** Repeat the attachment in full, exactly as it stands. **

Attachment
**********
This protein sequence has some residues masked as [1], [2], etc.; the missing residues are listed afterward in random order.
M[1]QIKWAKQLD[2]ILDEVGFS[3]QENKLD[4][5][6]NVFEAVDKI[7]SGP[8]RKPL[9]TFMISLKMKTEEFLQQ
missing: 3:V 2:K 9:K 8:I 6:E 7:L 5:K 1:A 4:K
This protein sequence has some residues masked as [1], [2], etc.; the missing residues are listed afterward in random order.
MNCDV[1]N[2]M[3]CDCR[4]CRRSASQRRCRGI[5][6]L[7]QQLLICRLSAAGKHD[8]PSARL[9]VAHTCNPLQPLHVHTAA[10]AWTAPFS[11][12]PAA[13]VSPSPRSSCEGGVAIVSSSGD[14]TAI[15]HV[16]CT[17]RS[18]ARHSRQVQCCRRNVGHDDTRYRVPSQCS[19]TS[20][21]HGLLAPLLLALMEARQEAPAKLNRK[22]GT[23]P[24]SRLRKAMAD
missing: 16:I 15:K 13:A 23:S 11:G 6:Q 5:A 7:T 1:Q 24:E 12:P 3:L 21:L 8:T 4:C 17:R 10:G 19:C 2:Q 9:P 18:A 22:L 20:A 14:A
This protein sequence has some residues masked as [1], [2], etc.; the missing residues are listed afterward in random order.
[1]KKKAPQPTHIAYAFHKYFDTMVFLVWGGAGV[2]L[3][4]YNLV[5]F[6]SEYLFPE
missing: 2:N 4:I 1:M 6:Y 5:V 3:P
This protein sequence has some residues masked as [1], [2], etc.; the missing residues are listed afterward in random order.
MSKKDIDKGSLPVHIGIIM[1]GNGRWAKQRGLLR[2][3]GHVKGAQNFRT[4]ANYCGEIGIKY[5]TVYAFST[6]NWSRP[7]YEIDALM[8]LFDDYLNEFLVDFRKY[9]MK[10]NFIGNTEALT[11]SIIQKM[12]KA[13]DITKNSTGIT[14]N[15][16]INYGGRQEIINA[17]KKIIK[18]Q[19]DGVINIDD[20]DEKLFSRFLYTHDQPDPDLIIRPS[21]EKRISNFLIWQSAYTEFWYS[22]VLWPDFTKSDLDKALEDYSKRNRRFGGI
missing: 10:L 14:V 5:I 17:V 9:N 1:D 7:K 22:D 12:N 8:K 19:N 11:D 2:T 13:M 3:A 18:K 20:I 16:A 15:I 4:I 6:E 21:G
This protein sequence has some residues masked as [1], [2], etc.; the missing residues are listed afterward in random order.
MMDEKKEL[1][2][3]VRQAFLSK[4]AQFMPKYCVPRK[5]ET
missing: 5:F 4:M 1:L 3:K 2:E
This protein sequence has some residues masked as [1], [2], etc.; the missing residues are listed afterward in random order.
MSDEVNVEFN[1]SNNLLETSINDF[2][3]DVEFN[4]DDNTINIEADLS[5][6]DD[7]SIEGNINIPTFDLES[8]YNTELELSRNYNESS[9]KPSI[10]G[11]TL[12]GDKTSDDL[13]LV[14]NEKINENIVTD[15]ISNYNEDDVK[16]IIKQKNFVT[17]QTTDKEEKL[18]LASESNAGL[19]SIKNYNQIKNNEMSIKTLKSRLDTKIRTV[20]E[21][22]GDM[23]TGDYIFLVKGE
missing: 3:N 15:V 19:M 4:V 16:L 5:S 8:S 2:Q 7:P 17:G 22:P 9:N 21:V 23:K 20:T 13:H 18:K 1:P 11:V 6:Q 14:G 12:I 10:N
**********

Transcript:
This protein sequence has some residues masked as [1], [2], etc.; the missing residues are listed afterward in random order.
M[1]QIKWAKQLD[2]ILDEVGFS[3]QENKLD[4][5][6]NVFEAVDKI[7]SGP[8]RKPL[9]TFMISLKMKTEEFLQQ
missing: 3:V 2:K 9:K 8:I 6:E 7:L 5:K 1:A 4:K
This protein sequence has some residues masked as [1], [2], etc.; the missing residues are listed afterward in random order.
MNCDV[1]N[2]M[3]CDCR[4]CRRSASQRRCRGI[5][6]L[7]QQLLICRLSAAGKHD[8]PSARL[9]VAHTCNPLQPLHVHTAA[10]AWTAPFS[11][12]PAA[13]VSPSPRSSCEGGVAIVSSSGD[14]TAI[15]HV[16]CT[17]RS[18]ARHSRQVQCCRRNVGHDDTRYRVPSQCS[19]TS[20][21]HGLLAPLLLALMEARQEAPAKLNRK[22]GT[23]P[24]SRLRKAMAD
missing: 16:I 15:K 13:A 23:S 11:G 6:Q 5:A 7:T 1:Q 24:E 12:P 3:L 21:L 8:T 4:C 17:R 10:G 19:C 2:Q 9:P 18:A 22:L 20:A 14:A
This protein sequence has some residues masked as [1], [2], etc.; the missing residues are listed afterward in random order.
[1]KKKAPQPTHIAYAFHKYFDTMVFLVWGGAGV[2]L[3][4]YNLV[5]F[6]SEYLFPE
missing: 2:N 4:I 1:M 6:Y 5:V 3:P
This protein sequence has some residues masked as [1], [2], etc.; the missing residues are listed afterward in random order.
MSKKDIDKGSLPVHIGIIM[1]GNGRWAKQRGLLR[2][3]GHVKGAQNFRT[4]ANYCGEIGIKY[5]TVYAFST[6]NWSRP[7]YEIDALM[8]LFDDYLNEFLVDFRKY[9]MK[10]NFIGNTEALT[11]SIIQKM[12]KA[13]DITKNSTGIT[14]N[15][16]INYGGRQEIINA[17]KKIIK[18]Q[19]DGVINIDD[20]DEKLFSRFLYTHDQPDPDLIIRPS[21]EKRISNFLIWQSAYTEFWYS[22]VLWPDFTKSDLDKALEDYSKRNRRFGGI
missing: 10:L 14:V 5:I 17:V 9:N 1:D 7:K 22:D 12:N 8:K 19:N 11:D 2:T 13:M 3:A 18:K 20:I 16:A 15:I 4:I 6:E 21:G
This protein sequence has some residues masked as [1], [2], etc.; the missing residues are listed afterward in random order.
MMDEKKEL[1][2][3]VRQAFLSK[4]AQFMPKYCVPRK[5]ET
missing: 5:F 4:M 1:L 3:K 2:E
This protein sequence has some residues masked as [1], [2], etc.; the missing residues are listed afterward in random order.
MSDEVNVEFN[1]SNNLLETSINDF[2][3]DVEFN[4]DDNTINIEADLS[5][6]DD[7]SIEGNINIPTFDLES[8]YNTELELSRNYNESS[9]KPSI[10]G[11]TL[12]GDKTSDDL[13]LV[14]NEKINENIVTD[15]ISNYNEDDVK[16]IIKQKNFVT[17]QTTDKEEKL[18]LASESNAGL[19]SIKNYNQIKNNEMSIKTLKSRLDTKIRTV[20]E[21][22]GDM[23]TGDYIFLVKGE
missing: 3:N 15:V 19:M 4:V 16:L 5:S 8:S 2:Q 7:P 17:G 22:P 9:N 21:V 23:K 20:T 13:H 18:K 1:P 11:V 6:Q 14:G 12:I 10:N